Warhol, Pettibone and The Art of Appropriation
29 Mar 2012 - 5 Jun 2012
Warhol, Pettibone and The Art of Appropriation brings two groundbreaking artists together in a dynamic conversation about what appropriation means: its cultural and historical significance. This unique exhibition presents an opportunity for visitors to acquire celebrated works by Andy Warhol and Richard Pettibone and to take a focused look at their significance in art history.
To appropriate is to borrow an image and create a new meaning. The act of choosing an existing image or object and re-contextualising it is an artistic and conceptual act that resonates throughout art history.
Warhol pushes our understanding of appropriation even further. By taking the everyday as source material and making art, the artist dissolved any distinction between "high art" and popular culture: between art and life.
In the 1960s Richard Pettibone began producing unique miniature reproductions of artwork created by modern masters such as Andy Warhol, Roy Lichtenstein, Jasper Johns and Frank Stella. These small jewel-like works are celebrations of the original modern masterpieces.
Warhol, Pettibone and the Art of Appropriation presents work of masterful skill, critical acclaim and artistic innovation by two pioneers of appropriation.
12 Jan 2012 - 8 Mar 2012
Collectors Contemporary specialises in the exhibition and sale of important works of modern and contemporary art. We are committed to featuring compelling and provocative works by masters as well as emerging and mid-career artists, catering to private collectors as well as institutional and corporate collections.
Artists featured include Robert Rauschenberg, Andy Warhol, John Baldesarri, Keith Haring, Patrick Procktor, Philippe Pasqua and Chris Levine
AFFORDABLE ART FAIR
18 Nov 2011 - 20 Nov 2011
18 Nov 2011 - 20 Nov 2011
AAF was founded in 1999 by William Ramsay to offer people the opportunity to buy contemporary art and show them that you don't need to be a millionaire with a Doctorate in Fine Art to buy it. Launched in London 12 years ago, the Affordable Art Fair is now in cities all over the world, including Amsterdam, Brussels, New York, Melbourne and Milan. Singapore played host to the first Asian edition in 2010.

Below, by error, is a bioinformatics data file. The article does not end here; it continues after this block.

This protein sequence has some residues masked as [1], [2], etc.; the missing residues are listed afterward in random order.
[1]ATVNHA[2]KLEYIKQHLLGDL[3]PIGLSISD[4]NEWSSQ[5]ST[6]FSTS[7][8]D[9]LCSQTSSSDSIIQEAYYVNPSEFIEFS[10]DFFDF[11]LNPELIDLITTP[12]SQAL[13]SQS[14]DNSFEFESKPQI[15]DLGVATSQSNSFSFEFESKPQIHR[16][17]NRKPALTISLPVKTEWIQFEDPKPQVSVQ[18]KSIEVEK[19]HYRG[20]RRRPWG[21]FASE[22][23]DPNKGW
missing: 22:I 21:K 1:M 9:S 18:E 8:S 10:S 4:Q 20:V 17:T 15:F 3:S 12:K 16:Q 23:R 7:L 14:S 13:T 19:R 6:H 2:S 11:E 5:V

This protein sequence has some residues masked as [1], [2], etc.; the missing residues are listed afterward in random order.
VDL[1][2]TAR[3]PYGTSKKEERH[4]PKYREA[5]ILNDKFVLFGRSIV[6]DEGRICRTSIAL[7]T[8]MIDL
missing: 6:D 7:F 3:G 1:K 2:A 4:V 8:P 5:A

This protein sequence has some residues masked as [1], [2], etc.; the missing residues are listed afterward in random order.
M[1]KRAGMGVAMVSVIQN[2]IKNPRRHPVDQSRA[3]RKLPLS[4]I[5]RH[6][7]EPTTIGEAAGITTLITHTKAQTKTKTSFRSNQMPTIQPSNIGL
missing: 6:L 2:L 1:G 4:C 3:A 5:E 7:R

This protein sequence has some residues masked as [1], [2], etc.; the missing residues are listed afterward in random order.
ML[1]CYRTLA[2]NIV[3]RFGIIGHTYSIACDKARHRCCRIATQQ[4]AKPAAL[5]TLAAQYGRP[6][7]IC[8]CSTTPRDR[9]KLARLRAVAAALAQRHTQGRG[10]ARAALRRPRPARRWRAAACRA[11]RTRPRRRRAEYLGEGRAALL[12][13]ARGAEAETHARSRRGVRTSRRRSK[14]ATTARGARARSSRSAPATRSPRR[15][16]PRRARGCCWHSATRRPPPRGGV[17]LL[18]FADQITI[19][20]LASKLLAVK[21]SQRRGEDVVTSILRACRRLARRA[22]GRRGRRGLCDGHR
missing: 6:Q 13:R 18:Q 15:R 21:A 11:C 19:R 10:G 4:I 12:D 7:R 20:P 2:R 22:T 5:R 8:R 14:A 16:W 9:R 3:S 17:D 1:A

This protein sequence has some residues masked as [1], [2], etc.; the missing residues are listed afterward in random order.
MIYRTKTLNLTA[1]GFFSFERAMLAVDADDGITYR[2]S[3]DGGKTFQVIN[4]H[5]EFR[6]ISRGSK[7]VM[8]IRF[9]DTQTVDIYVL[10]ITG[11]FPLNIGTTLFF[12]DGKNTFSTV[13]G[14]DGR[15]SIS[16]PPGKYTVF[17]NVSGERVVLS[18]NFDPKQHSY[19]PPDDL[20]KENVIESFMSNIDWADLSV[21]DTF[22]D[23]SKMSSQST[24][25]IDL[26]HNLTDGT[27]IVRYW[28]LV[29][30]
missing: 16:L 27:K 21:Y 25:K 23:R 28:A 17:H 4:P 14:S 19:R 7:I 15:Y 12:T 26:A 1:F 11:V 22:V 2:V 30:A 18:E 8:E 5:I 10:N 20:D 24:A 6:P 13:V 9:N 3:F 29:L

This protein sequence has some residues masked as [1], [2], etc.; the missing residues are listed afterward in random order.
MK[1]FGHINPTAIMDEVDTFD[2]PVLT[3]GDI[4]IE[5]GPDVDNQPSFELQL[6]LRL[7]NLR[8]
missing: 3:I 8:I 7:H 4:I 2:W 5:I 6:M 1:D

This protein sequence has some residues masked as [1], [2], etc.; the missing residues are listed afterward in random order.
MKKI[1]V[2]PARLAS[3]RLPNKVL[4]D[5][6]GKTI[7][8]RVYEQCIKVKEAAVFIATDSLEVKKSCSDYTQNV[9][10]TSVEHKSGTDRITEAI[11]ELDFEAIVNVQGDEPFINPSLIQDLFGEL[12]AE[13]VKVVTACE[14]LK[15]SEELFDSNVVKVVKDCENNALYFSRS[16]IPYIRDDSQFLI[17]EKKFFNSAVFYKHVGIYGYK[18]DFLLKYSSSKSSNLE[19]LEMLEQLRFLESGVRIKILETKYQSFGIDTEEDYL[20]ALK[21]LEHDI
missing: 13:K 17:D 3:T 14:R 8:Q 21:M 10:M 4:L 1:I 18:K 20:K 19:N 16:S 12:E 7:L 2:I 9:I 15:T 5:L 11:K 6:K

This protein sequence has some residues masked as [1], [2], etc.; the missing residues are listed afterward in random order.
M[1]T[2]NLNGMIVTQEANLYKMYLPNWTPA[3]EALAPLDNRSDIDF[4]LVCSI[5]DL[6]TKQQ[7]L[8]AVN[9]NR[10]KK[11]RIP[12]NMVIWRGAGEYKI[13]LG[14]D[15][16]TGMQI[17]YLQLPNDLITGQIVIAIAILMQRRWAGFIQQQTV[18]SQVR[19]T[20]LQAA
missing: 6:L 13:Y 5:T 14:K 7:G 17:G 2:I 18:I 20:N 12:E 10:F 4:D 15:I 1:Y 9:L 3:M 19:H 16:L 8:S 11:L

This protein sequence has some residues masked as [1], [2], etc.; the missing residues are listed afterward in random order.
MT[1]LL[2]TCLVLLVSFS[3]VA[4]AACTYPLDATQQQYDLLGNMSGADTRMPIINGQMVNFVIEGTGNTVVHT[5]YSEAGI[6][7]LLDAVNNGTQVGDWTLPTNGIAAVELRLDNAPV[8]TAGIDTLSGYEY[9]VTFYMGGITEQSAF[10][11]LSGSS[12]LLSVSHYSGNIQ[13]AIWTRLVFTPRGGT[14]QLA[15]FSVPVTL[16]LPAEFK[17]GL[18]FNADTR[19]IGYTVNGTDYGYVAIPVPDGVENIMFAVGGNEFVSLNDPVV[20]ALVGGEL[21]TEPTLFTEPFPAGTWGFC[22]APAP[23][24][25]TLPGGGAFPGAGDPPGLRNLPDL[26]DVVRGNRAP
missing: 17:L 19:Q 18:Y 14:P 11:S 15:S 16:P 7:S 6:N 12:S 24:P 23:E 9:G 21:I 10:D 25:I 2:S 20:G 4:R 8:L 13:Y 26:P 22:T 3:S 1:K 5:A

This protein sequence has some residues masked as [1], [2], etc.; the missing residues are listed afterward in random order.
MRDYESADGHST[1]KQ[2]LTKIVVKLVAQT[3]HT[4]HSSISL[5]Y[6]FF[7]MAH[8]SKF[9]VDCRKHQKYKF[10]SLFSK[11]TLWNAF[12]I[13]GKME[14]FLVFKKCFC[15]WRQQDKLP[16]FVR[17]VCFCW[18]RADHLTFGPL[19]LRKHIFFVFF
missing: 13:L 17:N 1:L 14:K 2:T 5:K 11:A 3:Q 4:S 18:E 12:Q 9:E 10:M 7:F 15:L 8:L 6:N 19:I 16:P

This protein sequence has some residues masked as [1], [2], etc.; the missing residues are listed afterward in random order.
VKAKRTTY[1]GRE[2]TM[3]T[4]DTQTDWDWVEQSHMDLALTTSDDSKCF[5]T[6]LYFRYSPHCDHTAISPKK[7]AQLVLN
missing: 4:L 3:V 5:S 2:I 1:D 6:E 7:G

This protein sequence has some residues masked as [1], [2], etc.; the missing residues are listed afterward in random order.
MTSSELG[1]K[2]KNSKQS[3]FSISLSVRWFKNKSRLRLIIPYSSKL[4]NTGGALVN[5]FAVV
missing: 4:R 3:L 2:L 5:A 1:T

Collectors Contemporary is proud to be a part of AAF 2011. Featured artists include Takashi Murakami, Peter Blake, Tim Sullivan, Tim Liddy, Static, Vanessa Blaikie, Crystal Liu, David Gremard Romero, Joey Piziali and The Little Artists (aka Cake & Neave).
Visit us at booth C5 (F1 Pit Building)
***As our entire team will be at the fair, the gallery will be closed from the 16th to the 21st of November. We look forward to seeing you at AAF 2011.
It's a Wonderful Life
15 Sep 2011 - 4 Nov 2011
Fragments by Blake Ward
4 Aug 2011 - 12 Sep 2011
In Fragments, Blake seeks to draw attention to our ideas of the aesthetic by purposefully de-constructing figurative sculpture. Working in clay, later casting in bronze, Blake deliberately 'de-sculpts', breaking his creations to make them resemble their timeless counterparts.
Fragments embodies the struggles of individuals in the face of war. Their broken bodies are as anonymous as the civilian casualties of armed conflict. The Fragments sculptures are beautiful, worn down, and yet conversely, full of life and triumph as symbols of survival and a hopeful future.
Since the beginning of the international Fragments sculpture tour in London in 2007, the Fragments sculptures have become symbols of hope for activists working to remove the scourge of landmines from developing countries.
In association with No-More-Landmines, Adopt-A-Minefield of the United Nations and the Canadian Landmine Foundation, Fragments sculptures have already cleared minefields in Vietnam and Afghanistan, mapped minefields in Angola, removed cluster munitions in Kosovo, and provided mine-risk education to children in several developing countries.
Born in Northern Canada, Blake earned an honors degree in Fine Arts from the University of Alberta before pursuing his study in figurative sculpture in the art capitals of Europe.
16 Jun 2011 - 21 Jul 2011
16th June to 21st July 2011
16th June (Thurs) 7 to 9 pm
***fresh popcorn will be served on opening night and every saturday***
Collectors Contemporary presents the second installment of the highly successful Pop! an exhibition celebrating a genre that has become a perennial favourite. Together with works by early Pop superstars such as Andy Warhol, Keith Haring and John Baldessari, this showcase also presents works by current sensations Takashi Murakami, Cake & Neave, Russell Young and Static, amongst others. Offering art audiences an exciting opportunity to appreciate its evolution and legacy.